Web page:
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IN RE: Robert W. HERLONG, Respondent.
In this attorney disciplinary matter, respondent and the Office of Disciplinary Counsel have entered into an Agreement for Discipline by Consent (Agreement) pursuant to Rule 21 of the Rules for Lawyer Disciplinary Enforcement (RLDE) contained in Rule 413 of the South Carolina Appellate Court Rules (SCACR). In the Agreement, respondent admits misconduct and consents to the imposition of an admonition or public reprimand with conditions. We accept the Agreement and issue a public reprimand. In addition, we impose the conditions set forth in the conclusion of this opinion. The facts, as set forth in the Agreement, are as follows.
Respondent is seventy years old. He has not actively represented clients for approximately twenty years.
In August 2011, respondent changed his South Carolina Bar membership to inactive status. By order dated March 14, 2014, the Court placed respondent on administrative suspension for failure to pay his annual license fees. On August 6, 2015, the Court placed respondent on interim suspension as a result of his arrest for serious crimes and for failure to cooperate in the disciplinary investigation. In the Matter of Herlong, 413 S.C. 232, 776 S.E.2d 86 (2015).
Facts and Law
Respondent was arrested on misdemeanor charges on four occasions: February 3, 2013, for shoplifting; September 23, 2013, for possession of cocaine and multiple driving offenses; October 13, 2013, for open container; and on May 24, 2015, for public disorderly conduct. Following his arrest on June 26, 2013, respondent was indicted on May 5, 2014, for possession with intent to distribute crack cocaine, possession of cocaine, and contributing to the delinquency of a minor. Respondent was incarcerated on June 23, 2015, for 120 days pursuant to a civil contempt order issued by the Fifth Judicial Circuit Family Court for failure to pay court-ordered spousal support. Respondent was released in September 2015 and the felony charges were resolved with a sentence of time served.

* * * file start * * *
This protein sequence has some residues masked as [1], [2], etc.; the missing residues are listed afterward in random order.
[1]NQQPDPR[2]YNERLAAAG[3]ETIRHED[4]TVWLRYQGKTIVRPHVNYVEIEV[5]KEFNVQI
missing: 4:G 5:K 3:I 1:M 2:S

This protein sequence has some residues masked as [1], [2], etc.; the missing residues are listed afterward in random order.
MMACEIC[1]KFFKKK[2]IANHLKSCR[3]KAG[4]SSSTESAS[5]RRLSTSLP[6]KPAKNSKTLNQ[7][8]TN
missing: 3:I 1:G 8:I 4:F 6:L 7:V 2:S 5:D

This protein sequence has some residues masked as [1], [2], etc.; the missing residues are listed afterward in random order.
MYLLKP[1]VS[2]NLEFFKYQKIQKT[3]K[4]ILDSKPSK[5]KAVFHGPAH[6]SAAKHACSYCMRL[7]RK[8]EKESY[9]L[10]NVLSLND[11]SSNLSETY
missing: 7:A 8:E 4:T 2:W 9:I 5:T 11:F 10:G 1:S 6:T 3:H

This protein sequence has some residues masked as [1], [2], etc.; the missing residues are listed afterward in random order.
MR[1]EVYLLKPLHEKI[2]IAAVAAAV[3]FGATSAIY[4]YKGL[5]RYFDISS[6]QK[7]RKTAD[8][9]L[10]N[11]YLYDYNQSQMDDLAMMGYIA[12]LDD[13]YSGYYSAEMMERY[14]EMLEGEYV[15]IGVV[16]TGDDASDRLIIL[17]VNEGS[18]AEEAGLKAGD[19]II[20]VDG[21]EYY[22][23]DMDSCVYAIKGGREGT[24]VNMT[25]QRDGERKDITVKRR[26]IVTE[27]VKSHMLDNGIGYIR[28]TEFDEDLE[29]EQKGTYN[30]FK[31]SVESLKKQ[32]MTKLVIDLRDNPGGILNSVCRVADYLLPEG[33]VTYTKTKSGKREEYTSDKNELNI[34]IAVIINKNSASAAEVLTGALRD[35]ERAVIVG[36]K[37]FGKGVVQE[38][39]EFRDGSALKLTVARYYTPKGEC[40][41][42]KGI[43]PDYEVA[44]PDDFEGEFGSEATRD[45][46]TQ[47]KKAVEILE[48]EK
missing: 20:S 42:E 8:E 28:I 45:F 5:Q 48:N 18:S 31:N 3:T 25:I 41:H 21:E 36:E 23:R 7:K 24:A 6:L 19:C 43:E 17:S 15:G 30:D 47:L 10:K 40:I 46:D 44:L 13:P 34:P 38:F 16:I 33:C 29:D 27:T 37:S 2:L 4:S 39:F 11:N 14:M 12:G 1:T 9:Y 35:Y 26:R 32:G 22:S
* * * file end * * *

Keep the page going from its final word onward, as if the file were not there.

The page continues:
Respondent acknowledges that his felony charges constitute serious crimes pursuant to Rule 1.0(o) of the Rules of Professional Conduct (RPC) contained in Rule 407, SCACR.1 He admits that, in committing those felonies, multiple misdemeanors, and traffic offenses, he violated the following Rules of Professional Conduct, Rule 407, SCACR: Rule 8.4(b) (it is professional misconduct for lawyer to commit criminal act that reflects adversely on lawyer's honesty, trustworthiness or fitness as lawyer in other respects); and Rule 8.4(c) (it is professional misconduct for lawyer to commit criminal act involving moral turpitude). In addition, respondent admits he failed to notify the Commission on Lawyer Conduct (the Commission) of his felony indictment as required by Rule 8.3(a), RPC (lawyer who is arrested for or charged by way of indictment with serious crime shall inform Commission in writing within fifteen days of arrest or charge).
Respondent admits he is subject to discipline pursuant the following Rules for Lawyer Disciplinary Enforcement, Rule 413, SCACR: Rule 7(a)(1) (it shall be ground for discipline for lawyer to violate Rules of Professional Conduct); Rule 7(a)(4) (it shall be ground for discipline for lawyer to be convicted of crime of moral turpitude or serious crime); and Rule 7(a)(5) (it shall be ground for discipline for lawyer to engage in conduct tending to pollute administration of justice or to bring courts or legal profession into disrepute or conduct demonstrating unfitness to practice law).
On May 25, 2015, respondent received a telephone call from someone he met while attending drug court related to his own criminal charges. The caller told respondent that the child of a friend was in jail and asked if respondent would talk to the caller's friend. Respondent spoke with the caller's friend (the juvenile's father) and told him that he had not practiced law in twenty years, that his license was not current,2 and that he had very little experience in criminal court. Respondent advised the father that he would attempt to contact the public defender on the juvenile's behalf. Respondent agreed to meet the juvenile and the family at the courthouse prior to the hearing. Respondent was unable to reach the public defender prior to the scheduled hearing. In a misguided attempt to help the juvenile and his family, respondent agreed to appear at the hearing.
On May 26, 2015, respondent appeared in the Ninth Judicial Circuit Family Court on behalf of the juvenile who had been charged with a serious crime. Respondent represented to the judge that his Bar status was inactive and he was “in the process of reactivating at this moment.”3 The judge allowed respondent to participate in the hearing. Respondent proceeded to cross-examine the state's witnesses and called the juvenile's parents to testify.4